Story By: William McGee, Sub-Editor: Joseph Golder, Agency: Newsflash
A Chinese museum has claimed to have the world’s smallest set of dragonflies – over 10 scarlet dwarves found in mountainous region with poor flying ability and a travelling distance of just a few metres.
The species, Nannophya pygmaea, which is variously known as the scarlet dwarf, northern pygmyfly or tiny dragonfly, is believed to be the world’s smallest dragonfly species.
The samples held by the Insect Museum of West China hail from China’s southern Sichuan Province and are believed to be the smallest ever found of the species.
Curator Zhao Li has revealed that the average adult body length of the museum’s samples is 16.5 millimetres (0.65 inches) for males and 16 millimetres (0.63 inches) for females, with their smallest adult specimen measuring just 15 millimetres (0.59 inches).
This is believed to be a new record, as the existing record for the smallest adult scarlet dwarf body length is 17 millimetres.
The museum houses over 10 specimens, which were collected in August from an alpine gorge region in Sichuan, which is believed to be the insects’ northernmost habitat in China.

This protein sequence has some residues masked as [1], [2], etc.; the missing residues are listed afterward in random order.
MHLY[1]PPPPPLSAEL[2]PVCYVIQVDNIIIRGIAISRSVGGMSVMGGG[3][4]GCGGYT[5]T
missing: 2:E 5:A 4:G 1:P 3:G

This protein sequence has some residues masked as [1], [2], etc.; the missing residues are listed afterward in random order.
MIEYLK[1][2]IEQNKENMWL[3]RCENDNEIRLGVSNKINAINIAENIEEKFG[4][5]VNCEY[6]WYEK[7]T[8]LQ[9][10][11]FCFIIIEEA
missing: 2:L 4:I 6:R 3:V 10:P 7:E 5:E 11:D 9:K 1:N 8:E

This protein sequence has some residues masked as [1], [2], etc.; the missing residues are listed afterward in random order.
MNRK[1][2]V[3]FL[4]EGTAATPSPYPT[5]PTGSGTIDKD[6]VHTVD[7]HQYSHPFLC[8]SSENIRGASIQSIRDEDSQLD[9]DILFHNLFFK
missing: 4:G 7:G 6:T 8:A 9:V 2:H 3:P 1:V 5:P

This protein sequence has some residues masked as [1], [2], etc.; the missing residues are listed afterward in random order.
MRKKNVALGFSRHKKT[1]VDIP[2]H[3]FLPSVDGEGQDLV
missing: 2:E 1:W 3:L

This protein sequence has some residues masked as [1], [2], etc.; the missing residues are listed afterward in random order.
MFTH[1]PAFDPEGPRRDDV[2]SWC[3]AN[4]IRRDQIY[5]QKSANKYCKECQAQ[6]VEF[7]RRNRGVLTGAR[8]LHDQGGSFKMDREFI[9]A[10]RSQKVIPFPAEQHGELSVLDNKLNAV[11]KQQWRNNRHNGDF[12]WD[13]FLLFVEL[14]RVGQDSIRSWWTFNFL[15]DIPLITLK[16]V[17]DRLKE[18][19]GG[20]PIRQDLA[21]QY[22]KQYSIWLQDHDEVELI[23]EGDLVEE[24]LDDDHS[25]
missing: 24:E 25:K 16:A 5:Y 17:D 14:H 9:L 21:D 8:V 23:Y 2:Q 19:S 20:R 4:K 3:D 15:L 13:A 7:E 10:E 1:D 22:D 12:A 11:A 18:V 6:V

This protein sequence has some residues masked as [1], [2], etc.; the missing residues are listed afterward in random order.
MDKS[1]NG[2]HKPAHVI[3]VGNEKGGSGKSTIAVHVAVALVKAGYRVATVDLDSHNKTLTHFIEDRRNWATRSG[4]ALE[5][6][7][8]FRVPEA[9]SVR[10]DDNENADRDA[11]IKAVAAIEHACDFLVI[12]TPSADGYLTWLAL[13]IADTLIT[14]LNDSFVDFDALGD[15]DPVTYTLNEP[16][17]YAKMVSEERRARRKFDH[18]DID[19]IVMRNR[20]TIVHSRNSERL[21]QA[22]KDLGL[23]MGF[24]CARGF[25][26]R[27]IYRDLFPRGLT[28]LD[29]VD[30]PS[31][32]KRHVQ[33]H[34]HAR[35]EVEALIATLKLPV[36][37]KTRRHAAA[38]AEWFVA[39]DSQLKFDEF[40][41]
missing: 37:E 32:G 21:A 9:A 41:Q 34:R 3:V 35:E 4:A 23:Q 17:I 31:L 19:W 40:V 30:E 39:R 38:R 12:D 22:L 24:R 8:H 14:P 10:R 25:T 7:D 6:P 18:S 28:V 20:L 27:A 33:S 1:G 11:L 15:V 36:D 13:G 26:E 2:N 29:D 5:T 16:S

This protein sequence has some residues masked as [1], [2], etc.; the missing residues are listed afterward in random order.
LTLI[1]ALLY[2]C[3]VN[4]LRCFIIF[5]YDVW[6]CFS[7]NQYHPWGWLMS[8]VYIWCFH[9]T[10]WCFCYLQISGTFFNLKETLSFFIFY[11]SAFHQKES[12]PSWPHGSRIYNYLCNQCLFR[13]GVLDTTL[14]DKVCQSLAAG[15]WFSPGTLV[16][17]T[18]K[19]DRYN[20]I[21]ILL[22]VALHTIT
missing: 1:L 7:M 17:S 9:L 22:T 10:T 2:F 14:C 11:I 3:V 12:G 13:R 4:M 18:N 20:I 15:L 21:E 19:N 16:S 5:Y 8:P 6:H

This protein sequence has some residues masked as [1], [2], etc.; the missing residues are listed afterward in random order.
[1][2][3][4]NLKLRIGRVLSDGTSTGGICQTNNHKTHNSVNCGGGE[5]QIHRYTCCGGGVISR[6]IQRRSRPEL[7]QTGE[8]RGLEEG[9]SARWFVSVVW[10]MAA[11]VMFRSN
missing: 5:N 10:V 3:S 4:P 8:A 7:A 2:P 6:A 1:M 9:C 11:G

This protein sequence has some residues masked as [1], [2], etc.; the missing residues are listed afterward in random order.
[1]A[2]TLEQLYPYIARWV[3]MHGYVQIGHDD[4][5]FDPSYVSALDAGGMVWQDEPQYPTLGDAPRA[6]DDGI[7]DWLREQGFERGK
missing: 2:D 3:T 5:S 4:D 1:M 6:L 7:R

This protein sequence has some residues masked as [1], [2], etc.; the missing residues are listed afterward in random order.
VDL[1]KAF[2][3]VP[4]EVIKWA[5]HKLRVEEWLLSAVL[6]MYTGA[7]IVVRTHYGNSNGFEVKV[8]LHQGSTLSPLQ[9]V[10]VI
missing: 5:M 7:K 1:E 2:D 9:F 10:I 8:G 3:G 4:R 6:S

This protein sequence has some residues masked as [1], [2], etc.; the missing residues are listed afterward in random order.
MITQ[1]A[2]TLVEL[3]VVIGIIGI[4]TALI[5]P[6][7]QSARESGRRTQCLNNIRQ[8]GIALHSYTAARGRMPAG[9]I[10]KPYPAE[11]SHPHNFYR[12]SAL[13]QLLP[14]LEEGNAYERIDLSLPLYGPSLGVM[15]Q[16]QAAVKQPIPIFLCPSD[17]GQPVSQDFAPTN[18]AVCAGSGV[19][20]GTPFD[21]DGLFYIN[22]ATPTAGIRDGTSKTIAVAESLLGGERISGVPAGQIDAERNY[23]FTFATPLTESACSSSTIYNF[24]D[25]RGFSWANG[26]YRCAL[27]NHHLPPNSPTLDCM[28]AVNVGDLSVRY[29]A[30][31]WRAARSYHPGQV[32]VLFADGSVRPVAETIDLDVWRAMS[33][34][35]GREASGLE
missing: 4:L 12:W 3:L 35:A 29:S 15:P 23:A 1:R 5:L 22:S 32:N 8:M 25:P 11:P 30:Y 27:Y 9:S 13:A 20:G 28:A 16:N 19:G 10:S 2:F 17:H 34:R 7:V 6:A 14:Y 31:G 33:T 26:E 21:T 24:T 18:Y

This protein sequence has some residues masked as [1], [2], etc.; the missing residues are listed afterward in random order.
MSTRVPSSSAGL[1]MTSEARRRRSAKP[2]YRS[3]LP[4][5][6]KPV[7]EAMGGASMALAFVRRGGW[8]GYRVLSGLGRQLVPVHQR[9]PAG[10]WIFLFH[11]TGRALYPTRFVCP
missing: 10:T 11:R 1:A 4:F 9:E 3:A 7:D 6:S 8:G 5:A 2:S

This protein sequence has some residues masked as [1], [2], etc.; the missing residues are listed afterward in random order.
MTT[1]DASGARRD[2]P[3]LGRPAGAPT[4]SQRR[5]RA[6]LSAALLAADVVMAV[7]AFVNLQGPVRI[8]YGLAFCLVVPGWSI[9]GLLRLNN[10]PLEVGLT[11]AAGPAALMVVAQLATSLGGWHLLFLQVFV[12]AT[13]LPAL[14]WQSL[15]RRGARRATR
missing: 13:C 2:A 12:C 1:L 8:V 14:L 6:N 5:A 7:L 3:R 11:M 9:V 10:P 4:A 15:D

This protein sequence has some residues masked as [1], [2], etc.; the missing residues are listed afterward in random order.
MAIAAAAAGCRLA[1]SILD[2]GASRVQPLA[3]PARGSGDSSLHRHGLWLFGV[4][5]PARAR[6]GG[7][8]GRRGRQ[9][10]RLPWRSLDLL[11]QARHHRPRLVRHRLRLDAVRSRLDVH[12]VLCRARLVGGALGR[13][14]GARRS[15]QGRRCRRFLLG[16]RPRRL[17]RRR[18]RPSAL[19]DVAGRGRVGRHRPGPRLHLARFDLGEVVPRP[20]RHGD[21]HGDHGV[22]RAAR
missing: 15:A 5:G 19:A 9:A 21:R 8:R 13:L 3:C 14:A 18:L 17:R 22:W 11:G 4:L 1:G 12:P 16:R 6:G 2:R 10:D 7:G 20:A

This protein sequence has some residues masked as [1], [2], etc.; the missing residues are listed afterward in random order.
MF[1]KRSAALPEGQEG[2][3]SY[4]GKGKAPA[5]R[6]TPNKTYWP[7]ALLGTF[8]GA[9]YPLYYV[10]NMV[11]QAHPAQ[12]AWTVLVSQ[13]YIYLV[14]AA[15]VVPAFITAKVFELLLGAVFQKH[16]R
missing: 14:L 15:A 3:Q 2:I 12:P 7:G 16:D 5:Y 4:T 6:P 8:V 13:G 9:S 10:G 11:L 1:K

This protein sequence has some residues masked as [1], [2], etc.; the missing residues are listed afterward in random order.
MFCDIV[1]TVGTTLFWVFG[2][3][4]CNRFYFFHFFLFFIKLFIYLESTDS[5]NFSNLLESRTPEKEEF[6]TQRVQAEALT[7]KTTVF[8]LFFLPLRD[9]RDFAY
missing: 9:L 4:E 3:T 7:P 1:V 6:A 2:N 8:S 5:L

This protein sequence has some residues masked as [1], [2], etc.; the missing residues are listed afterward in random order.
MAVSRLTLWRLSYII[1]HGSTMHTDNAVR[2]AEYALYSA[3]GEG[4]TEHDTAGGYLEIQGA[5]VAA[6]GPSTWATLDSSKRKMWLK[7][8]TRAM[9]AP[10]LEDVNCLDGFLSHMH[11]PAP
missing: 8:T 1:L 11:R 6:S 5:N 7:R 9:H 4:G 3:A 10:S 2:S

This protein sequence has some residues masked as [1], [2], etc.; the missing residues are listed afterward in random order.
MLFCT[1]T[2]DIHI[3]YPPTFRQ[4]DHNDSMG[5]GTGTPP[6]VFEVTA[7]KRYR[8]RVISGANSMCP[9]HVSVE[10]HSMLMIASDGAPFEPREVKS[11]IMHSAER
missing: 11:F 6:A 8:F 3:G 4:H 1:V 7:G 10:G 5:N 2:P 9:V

The museum believes that given the isolation of the mountainous area, the scarlet dwarves there may have developed independently, resulting in their smaller-than-average size.
They are reported to have poor flying ability and are said to only move within a radius of a few metres.
The scarlet dwarf also inhabits Southeast Asia and Japan and is occasionally found in Australia. The dragonfly’s typical wingspan is 20 millimetres (0.79 inches).
In contrast, the Pseudostigmatida, variously known as the helicopter damselfly, giant damselfly or forest giant, is the world’s largest dragonfly with a wingspan of up to 19 centimetres (7.48 inches).
China is home to over 990 of the world’s estimated 5,000 dragonfly species, making it the country with the largest dragonfly diversity in the world above Brazil.
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